Faced as we were by numerous glorious possibilities, we elected to start right there. So at eight, we left the cabin cluster and headed up an easterly slope of sagebrush and lupine. In early exultation JoAnne sped upward. I wanted to dawdle, to “ramble” as the British say, so I could see and hear the place, smell it and taste its summer ripeness; so I could feel the way it still was. An olive-sided flycatcher buzzed “Pick THREE beers” from a hidden perch. I thought of the swifts and was glad they’d sent us here.
Padding along past rosy pussypaws, I noticed bracken fern among the sagebrush, a strange combo brought about by the meeting of the higher and the lower alpine elements. Soon, however, open space was replaced by thick scrub of manzanita, bearing the “little apples” that give the plant its Spanish name. These fruits, and the protective cover of the brush, attracted rufous-crowned sparrows in numbers, the rich auburn of the manzanita trunks echoed in their caps. Looking back at a parent and immature bird scratching in the trail gravel, I was dismayed to see the veil of smog from the west, which penetrates the vision far into the High Sierra. My eyes shifted back around, and scanning the valley from this first higher viewpoint, I was reminded sharply of the Grindelwald Valley near the base of the Jungfrau in Switzerland—only without the tourists and their trams.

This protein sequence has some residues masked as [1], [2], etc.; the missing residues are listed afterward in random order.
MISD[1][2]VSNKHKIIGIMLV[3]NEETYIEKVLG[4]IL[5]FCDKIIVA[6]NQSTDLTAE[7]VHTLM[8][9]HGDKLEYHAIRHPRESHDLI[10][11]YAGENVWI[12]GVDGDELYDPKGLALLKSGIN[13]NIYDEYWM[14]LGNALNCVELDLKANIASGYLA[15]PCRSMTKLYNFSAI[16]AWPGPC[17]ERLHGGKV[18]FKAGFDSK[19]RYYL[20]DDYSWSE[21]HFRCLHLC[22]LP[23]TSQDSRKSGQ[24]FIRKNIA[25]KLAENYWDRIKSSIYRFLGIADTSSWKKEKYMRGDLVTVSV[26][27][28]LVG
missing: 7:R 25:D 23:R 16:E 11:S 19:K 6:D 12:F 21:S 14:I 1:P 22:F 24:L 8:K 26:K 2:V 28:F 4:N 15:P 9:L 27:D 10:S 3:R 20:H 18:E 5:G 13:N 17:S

I was alone on the trail; that is, except for those who hang their shingles in the valley and tolerate visitors such as myself, such as marmots sunning in a rocky draw and the flicker laughing from a cherry copse.